So how do you handle this sticky situation effectively, without coming off too harsh? Here are some tips to help you:

First, check your company’s policy about recommendations. There might be certain rules in place that will help you handle the situation. For instance, some companies have policies in place where they only offer the facts – the employee’s job title, salary and dates of employment. Managers are prohibited from offering recommendations beyond those details.

If that’s not the case for your company, another option is to tell the former employee that you have a personal policy in place where you don’t offer written recommendations. However, do offer to send a letter that confirms their former title, salary and dates of employment.

If, on the other hand, you didn’t work directly with the employee or it was so long ago that the details are fuzzy, just be honest with the person. Let them know that you don’t feel qualified or comfortable offering them a recommendation based on the fact that you two didn’t really work together or it was too long ago to remember. Underscore the fact that it’s not a reflection on them. You just don’t feel it’s appropriate to provide a recommendation based on fuzzy recollections.

Refusing to write a recommendation for a former employee isn’t easy. In fact, it can be downright awkward. However, don’t risk harming your reputation by offering a recommendation for someone who’s a poor performer.

For more information on recommendations and reference checking, read our blog post “Is a Candidate’s Reference a Phony?.” Or, if you need more staffing and HR help and expertise, call Provisional. As one of the top staffing services firms in Spokane, Washington, we use a consultative approach to provide customized staffing solutions to our clients. Just give us a call today to learn more about how we can help you.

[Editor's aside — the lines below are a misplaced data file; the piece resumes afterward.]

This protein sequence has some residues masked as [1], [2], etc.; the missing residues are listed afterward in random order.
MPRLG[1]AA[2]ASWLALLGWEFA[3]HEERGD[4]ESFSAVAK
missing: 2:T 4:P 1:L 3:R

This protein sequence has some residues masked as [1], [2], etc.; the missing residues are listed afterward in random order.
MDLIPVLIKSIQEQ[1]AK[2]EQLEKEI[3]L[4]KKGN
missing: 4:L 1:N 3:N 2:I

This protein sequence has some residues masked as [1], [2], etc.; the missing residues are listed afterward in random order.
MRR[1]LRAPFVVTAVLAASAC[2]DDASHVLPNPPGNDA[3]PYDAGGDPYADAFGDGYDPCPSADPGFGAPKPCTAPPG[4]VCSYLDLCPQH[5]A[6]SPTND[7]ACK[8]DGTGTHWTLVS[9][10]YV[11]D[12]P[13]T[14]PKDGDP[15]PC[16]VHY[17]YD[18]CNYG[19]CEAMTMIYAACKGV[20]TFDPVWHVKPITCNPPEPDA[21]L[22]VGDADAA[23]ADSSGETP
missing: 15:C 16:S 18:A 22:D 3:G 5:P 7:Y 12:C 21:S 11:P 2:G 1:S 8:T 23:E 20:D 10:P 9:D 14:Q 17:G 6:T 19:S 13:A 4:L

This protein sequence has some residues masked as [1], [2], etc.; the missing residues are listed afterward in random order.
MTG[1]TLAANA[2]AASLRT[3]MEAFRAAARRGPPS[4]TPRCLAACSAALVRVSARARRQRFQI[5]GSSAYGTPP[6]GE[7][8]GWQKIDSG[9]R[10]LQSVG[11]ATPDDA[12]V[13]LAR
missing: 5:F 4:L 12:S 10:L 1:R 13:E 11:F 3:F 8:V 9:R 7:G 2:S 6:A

What to Look for in Candidate Thank You Letters

May 14th, 2013

As one of the leading staffing services firms in Spokane, Washington, Provisional knows when it comes to hiring, you need to use every nugget of information you can in order to assess, evaluate, analyze – and ultimately make a smart hiring decision.

One often-overlooked piece is the thank you letter you get from a candidate after an interview. It’s easy to simply glance at it and toss it aside. Instead, view it as just another clue as to whether the job candidate is a good fit for you.

To help you, here are some things to watch for:

Look for a Letter

The candidate sent you a thank you letter. That’s a step in the right direction. Not all candidates do; so it’s important to note. It means that the candidate really cares about getting the position and will go the extra mile to make a positive impression.

While receiving a letter from one person shouldn’t necessarily result in you cutting another who didn’t send one, it serves as just another piece of the puzzle that slowly reveals the true candidate.

Look for Good Communication Skills

The letter should be well written. Just as is true for a cover letter and resume, it should also be error free. In addition, while cover letters and resumes are more formal, a thank you letter may give you an opportunity to see past the formalities and into the personality of the candidate.

Look for Enthusiasm

If the thank you letter sounds like a form letter from the Internet, then it probably is. The candidate is simply going through the motions of hiring process protocol. However, if a candidate’s enthusiasm for the job and for your company comes across loud and clear in the letter, then it could be the one distinguishing factor that makes them stand apart from other candidates…and makes your decision easier.

Look for the Right Focus

The letter should focus on you. In other words, it should either underscore or bring up how the candidate can help you. When reading a thank you letter, evaluate whether it seems like the candidate clearly understands what it is you need; the challenges your company is facing; and the unique value they could bring to the table. Even if it’s the best written letter in the world, if the candidate is unclear about your needs or about the position, then they’re not the right fit.

Don’t Have Time to Review Thank You Letters?

…or resumes, or to conduct interviews and testing? If you don’t, then give Provisional a call. As one of the leading staffing services firms in Spokane, Washington – with more than 20 years of experience – we can help you recruit and screen high quality candidates, all so you gain access to today’s best talent. Contact us today to learn more about how we can help you.